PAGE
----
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CRI Lab Quality Advisor

Laboratories Lead the Fight Against Zika

Published March 18, 2016 10:49 AM by Irwin Rothenberg

We are rapidly approaching Medical Laboratory Professionals Week, (MLPW), the annual celebration of the medical laboratory profession, and those who play such a vital role in the delivery of quality healthcare. It has been celebrated annually since 1975, during the last full week of April, and once again, the vital role of the laboratory is highlighted by recent advances in dealing with the Zika virus—a public health threat, not only locally or nationally, but also internationally.

On February 23rd, USA Today reported that Texas Children’s Hospital and Houston Methodist Hospital had developed a rapid test for the Zika Virus based on genomic research. This new test detects the presence of genetic material from the Zika virus, and this specificity allows the test to distinguish Zika virus infections from other mosquito-borne infections like dengue or the West Nile Virus. This is very significant, since Brazil, as well as many other countries in the Americas, has mosquitos that can carry all these infections, and distinguishing among these facilitates the correct response as rapidly as possible. The tests, which can be performed on blood, amniotic fluid, urine or spinal fluid, will provide results in just a few hours.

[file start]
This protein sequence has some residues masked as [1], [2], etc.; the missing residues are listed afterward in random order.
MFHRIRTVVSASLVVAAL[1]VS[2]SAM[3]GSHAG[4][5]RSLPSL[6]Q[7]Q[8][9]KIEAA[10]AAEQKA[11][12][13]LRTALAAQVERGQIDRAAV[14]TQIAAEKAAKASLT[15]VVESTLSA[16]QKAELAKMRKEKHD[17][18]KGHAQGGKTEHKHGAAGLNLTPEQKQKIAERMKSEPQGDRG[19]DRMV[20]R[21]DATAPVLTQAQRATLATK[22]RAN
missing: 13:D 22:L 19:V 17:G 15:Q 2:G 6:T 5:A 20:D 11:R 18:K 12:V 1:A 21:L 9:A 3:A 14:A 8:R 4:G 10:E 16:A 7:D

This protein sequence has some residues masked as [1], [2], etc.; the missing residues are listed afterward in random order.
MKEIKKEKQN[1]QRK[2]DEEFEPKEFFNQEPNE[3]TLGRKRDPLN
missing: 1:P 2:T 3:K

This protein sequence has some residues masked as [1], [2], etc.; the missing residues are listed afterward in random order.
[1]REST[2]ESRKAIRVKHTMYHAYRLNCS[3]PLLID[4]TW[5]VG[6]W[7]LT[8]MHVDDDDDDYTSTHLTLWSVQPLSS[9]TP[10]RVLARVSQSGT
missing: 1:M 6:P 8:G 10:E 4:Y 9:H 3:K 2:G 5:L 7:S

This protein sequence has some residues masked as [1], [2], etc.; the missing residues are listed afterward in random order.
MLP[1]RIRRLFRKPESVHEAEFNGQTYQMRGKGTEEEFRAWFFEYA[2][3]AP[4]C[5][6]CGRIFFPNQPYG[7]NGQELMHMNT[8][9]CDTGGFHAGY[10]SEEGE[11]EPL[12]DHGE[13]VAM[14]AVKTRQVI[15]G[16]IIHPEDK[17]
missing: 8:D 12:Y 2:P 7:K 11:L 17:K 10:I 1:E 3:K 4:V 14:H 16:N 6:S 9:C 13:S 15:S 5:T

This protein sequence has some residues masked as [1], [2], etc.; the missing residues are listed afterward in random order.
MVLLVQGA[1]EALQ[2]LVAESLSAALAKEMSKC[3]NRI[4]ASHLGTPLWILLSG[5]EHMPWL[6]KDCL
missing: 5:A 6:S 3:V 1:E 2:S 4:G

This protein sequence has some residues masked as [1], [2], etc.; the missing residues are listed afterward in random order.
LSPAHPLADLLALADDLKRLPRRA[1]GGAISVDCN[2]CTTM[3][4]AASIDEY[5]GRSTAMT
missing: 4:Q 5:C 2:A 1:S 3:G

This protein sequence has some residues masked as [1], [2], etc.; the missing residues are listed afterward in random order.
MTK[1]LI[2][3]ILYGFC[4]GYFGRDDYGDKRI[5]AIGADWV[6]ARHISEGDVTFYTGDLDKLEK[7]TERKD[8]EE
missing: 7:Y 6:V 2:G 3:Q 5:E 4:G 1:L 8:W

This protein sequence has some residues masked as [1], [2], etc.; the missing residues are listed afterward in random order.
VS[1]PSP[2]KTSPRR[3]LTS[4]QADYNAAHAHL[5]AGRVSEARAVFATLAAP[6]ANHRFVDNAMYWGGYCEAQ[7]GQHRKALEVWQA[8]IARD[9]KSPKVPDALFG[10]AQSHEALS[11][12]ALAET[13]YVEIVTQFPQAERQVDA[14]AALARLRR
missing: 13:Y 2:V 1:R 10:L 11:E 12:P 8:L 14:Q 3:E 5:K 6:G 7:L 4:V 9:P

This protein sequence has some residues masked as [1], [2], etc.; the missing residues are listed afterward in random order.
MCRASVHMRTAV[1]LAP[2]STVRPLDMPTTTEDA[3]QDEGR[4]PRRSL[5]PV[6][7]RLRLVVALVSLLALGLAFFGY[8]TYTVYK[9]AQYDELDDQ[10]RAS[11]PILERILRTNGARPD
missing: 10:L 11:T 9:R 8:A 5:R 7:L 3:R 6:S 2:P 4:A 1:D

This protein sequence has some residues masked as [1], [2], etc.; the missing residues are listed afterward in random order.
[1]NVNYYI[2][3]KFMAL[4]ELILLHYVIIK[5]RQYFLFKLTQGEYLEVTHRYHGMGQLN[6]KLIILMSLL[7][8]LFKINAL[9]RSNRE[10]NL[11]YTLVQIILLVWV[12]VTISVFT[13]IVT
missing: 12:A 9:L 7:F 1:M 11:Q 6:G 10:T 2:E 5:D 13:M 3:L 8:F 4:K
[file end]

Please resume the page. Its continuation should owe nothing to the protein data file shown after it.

This information was provided in an interview with James Versalovic, pathologist-in-chief at Texas Children’s Hospital. “We must be prepared for a surge of Zika testing demand,” Versalovic said. “We must provide answers for anxious moms-to-be and families."

As of February 23rd, 2016, at least 82 Americans had been diagnosed with Zika after visiting areas with Zika outbreaks and returning to the U.S., according to the CDC. Health officials expect hundreds more to develop the virus because of travel, especially as Americans visit Brazil for the Olympic games this summer. The mosquito that spreads the Zika virus, Aedes aegypti, is present in the South. Many public health officials fear that the Gulf Coast could be vulnerable to Zika, due to both its climate and pockets of poverty.

All of that could put pressure on public health laboratories, which could struggle to keep up with the demand for Zika tests, Versalovic said.

Doctors will initially offer the test to people who meet specific criteria—such as recent travel to a place with an outbreak and Zika-like symptoms, which include a rash, join pain or fever. Pregnant women who have traveled to a place with a Zika outbreak also will be offered the test, regardless of whether they have symptoms, according to Texas Children's Hospital. Four out of five people with Zika infections have no symptoms.

Whenever possible, we should proudly celebrate the contributions of our profession to public health and safety, and the leadership role that laboratories and laboratory professionals continue to play.


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